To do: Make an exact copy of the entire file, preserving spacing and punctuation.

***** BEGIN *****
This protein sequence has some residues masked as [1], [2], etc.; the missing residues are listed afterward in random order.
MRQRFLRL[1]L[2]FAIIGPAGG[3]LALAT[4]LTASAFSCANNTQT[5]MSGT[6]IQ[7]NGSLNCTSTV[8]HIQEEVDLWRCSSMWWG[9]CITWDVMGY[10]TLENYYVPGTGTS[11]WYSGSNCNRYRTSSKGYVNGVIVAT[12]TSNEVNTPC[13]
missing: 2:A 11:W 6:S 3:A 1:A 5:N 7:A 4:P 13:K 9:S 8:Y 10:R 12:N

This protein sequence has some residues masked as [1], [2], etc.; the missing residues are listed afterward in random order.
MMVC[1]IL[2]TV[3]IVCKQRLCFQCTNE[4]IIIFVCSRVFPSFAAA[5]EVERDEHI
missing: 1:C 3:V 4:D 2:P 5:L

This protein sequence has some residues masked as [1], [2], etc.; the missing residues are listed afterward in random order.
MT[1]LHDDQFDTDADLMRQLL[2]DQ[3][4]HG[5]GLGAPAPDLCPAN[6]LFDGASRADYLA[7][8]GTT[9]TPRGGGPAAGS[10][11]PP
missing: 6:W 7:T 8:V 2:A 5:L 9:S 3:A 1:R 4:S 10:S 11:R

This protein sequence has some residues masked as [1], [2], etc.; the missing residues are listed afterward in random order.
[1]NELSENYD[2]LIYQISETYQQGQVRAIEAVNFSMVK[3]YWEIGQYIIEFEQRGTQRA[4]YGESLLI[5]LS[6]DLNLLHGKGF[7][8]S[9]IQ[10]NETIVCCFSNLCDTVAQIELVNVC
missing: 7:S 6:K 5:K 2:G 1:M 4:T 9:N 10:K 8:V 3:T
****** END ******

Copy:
This protein sequence has some residues masked as [1], [2], etc.; the missing residues are listed afterward in random order.
MRQRFLRL[1]L[2]FAIIGPAGG[3]LALAT[4]LTASAFSCANNTQT[5]MSGT[6]IQ[7]NGSLNCTSTV[8]HIQEEVDLWRCSSMWWG[9]CITWDVMGY[10]TLENYYVPGTGTS[11]WYSGSNCNRYRTSSKGYVNGVIVAT[12]TSNEVNTPC[13]
missing: 2:A 11:W 6:S 3:A 1:A 5:N 7:A 4:P 13:K 9:S 8:Y 10:R 12:N

This protein sequence has some residues masked as [1], [2], etc.; the missing residues are listed afterward in random order.
MMVC[1]IL[2]TV[3]IVCKQRLCFQCTNE[4]IIIFVCSRVFPSFAAA[5]EVERDEHI
missing: 1:C 3:V 4:D 2:P 5:L

This protein sequence has some residues masked as [1], [2], etc.; the missing residues are listed afterward in random order.
MT[1]LHDDQFDTDADLMRQLL[2]DQ[3][4]HG[5]GLGAPAPDLCPAN[6]LFDGASRADYLA[7][8]GTT[9]TPRGGGPAAGS[10][11]PP
missing: 6:W 7:T 8:V 2:A 5:L 9:S 3:A 1:R 4:S 10:S 11:R

This protein sequence has some residues masked as [1], [2], etc.; the missing residues are listed afterward in random order.
[1]NELSENYD[2]LIYQISETYQQGQVRAIEAVNFSMVK[3]YWEIGQYIIEFEQRGTQRA[4]YGESLLI[5]LS[6]DLNLLHGKGF[7][8]S[9]IQ[10]NETIVCCFSNLCDTVAQIELVNVC
missing: 7:S 6:K 5:K 2:G 1:M 4:T 9:N 10:K 8:V 3:T